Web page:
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July 09, 2021

COVID-19 Weekly Newsletter: Variant Reduces Vaccine Efficacy but There Is Disagreement on Need for Boosters

Vaccine Manufacturer and Government Agencies Disagree on Need for Booster Shots

A manufacturer of an mRNA COVID-19 vaccine stated they are observing decreased immunity from its vaccine and issued a statement saying they plan to seek authorization from U.S. and European regulators for a booster dose of their vaccine. This comes as vaccines are proving less effective in preventing COVID-19 infection against the Delta variant. However, the vaccines are still proving very effective in preventing serious disease, which has led the U.S. Food and Drug Administration (FDA), the Centers for Disease Control and Prevention (CDC), and the European Medicines Agency (EMA) to conclude a booster is not needed at this time.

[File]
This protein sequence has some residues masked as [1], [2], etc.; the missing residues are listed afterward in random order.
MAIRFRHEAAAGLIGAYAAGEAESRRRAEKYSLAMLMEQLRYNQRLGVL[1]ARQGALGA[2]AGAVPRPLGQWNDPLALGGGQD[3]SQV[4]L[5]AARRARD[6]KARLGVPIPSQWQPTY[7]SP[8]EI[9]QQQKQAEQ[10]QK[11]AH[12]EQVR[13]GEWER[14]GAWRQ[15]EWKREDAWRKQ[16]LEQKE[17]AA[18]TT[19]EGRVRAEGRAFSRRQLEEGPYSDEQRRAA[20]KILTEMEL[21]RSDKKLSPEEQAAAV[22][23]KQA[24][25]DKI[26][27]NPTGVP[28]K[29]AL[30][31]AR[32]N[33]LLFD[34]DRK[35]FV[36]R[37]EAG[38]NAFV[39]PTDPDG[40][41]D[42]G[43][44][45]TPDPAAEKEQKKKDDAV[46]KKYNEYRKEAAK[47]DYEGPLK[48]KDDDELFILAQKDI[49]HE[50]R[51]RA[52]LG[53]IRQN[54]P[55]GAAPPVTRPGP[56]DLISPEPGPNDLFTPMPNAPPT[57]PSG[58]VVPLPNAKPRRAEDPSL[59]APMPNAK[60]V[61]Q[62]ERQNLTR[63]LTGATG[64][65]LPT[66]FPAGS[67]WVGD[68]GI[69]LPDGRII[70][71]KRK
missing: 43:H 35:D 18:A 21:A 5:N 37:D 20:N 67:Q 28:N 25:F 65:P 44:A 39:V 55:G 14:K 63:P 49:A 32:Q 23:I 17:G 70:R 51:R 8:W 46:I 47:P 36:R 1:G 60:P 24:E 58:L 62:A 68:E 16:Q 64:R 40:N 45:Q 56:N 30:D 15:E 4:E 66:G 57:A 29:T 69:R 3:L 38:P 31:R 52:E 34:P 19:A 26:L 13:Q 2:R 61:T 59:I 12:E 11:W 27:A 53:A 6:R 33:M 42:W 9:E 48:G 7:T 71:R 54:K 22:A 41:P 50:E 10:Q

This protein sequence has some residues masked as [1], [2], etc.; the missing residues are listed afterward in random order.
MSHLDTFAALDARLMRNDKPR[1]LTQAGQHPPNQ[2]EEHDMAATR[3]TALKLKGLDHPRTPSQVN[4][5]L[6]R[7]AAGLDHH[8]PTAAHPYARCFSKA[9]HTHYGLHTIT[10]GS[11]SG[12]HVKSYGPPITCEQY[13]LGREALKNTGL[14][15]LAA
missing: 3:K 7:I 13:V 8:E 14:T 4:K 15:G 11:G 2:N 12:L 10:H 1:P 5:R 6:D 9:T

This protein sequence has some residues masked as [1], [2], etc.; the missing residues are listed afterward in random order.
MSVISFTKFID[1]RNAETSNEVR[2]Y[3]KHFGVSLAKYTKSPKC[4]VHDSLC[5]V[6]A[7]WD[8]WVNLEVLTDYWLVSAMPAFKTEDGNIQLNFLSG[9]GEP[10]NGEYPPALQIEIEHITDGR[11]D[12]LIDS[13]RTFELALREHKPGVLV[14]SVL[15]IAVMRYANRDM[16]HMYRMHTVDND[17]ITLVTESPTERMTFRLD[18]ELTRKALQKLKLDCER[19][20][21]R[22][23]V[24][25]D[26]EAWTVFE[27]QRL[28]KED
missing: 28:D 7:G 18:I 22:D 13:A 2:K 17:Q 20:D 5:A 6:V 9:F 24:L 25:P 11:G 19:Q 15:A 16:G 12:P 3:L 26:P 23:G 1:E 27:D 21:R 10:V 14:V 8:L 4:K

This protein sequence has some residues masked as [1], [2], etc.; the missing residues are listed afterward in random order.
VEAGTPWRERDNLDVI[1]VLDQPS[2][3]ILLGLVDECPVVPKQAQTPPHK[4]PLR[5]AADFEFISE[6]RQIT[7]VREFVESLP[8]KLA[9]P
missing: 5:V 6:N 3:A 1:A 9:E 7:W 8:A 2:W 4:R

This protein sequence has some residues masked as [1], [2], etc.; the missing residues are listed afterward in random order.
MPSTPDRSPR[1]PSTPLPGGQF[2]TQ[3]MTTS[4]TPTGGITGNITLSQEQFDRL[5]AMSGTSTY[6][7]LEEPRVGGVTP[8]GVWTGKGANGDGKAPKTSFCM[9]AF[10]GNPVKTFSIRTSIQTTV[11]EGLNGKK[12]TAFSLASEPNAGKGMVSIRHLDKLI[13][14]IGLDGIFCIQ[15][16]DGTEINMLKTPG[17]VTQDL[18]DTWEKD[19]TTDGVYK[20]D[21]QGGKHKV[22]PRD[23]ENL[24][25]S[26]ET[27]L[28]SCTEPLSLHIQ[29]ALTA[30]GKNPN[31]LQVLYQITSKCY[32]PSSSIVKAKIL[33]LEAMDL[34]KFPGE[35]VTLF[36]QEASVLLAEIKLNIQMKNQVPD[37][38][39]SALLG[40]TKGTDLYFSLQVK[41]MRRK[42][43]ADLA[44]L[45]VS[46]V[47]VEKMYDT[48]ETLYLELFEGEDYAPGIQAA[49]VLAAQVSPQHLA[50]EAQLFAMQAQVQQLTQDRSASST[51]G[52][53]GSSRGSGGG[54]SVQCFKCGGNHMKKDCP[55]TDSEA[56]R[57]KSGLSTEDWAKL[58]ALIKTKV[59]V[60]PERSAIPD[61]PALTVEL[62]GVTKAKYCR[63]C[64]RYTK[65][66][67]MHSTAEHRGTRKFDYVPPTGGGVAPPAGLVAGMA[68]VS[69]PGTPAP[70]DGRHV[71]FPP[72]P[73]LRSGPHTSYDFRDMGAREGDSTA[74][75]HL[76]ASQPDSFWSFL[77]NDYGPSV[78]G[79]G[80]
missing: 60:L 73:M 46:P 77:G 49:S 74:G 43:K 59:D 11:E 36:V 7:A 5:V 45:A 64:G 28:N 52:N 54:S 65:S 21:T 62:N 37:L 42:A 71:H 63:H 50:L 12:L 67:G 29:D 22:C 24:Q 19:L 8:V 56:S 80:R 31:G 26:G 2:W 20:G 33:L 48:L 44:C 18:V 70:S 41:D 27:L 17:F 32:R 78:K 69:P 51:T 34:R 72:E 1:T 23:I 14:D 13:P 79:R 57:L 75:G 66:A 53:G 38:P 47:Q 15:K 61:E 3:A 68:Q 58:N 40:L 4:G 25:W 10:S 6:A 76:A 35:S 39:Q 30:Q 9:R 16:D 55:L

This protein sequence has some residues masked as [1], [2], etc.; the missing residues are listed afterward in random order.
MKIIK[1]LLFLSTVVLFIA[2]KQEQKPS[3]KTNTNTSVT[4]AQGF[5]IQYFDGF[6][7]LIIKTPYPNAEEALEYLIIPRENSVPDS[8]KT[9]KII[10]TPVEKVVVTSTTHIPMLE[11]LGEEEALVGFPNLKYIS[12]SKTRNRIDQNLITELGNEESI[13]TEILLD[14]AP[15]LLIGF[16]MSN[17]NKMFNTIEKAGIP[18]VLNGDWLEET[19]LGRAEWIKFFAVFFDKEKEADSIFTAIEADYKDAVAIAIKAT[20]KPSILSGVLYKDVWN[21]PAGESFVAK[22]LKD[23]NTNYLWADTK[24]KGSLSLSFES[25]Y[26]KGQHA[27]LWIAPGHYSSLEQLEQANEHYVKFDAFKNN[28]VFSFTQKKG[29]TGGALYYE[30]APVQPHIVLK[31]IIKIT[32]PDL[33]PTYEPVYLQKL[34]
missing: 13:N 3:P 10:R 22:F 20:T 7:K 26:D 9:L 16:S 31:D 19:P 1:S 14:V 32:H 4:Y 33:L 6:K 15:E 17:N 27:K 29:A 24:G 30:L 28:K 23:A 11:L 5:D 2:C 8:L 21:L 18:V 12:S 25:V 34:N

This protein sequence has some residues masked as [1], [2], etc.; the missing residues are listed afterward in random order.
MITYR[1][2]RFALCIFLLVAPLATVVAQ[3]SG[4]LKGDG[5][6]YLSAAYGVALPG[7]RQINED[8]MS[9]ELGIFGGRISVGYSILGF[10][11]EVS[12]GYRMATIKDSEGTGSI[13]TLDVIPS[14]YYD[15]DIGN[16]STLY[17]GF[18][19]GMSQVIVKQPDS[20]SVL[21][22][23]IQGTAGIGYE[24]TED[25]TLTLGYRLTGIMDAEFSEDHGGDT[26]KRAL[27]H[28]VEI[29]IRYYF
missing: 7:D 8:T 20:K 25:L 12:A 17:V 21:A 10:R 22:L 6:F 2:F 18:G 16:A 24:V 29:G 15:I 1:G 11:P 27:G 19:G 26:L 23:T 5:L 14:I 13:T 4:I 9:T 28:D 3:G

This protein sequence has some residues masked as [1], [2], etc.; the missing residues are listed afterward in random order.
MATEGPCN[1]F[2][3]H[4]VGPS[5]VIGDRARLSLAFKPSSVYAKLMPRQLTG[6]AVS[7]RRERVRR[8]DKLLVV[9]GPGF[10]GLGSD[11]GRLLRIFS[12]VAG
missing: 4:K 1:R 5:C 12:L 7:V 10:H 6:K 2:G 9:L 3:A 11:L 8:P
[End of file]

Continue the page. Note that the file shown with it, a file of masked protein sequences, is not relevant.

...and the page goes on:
Reduced Vaccine Effectiveness Attributed to Delta Variant

Data continues to come in regarding the efficacy of the current vaccines against the Delta variant as infections attributed to this strain continue to rise worldwide. Initially, the most popular vaccines were estimated to be 90% effective in preventing symptomatic infection, but estimates now are closer to 60%. The good news is these vaccines are still highly effective (greater than 90%) in preventing severe illness, hospitalization and death. The protection afforded to vaccinated individuals against severe illness illustrates the importance of vaccination.

Delta Variant Now Dominant Strain in U.S.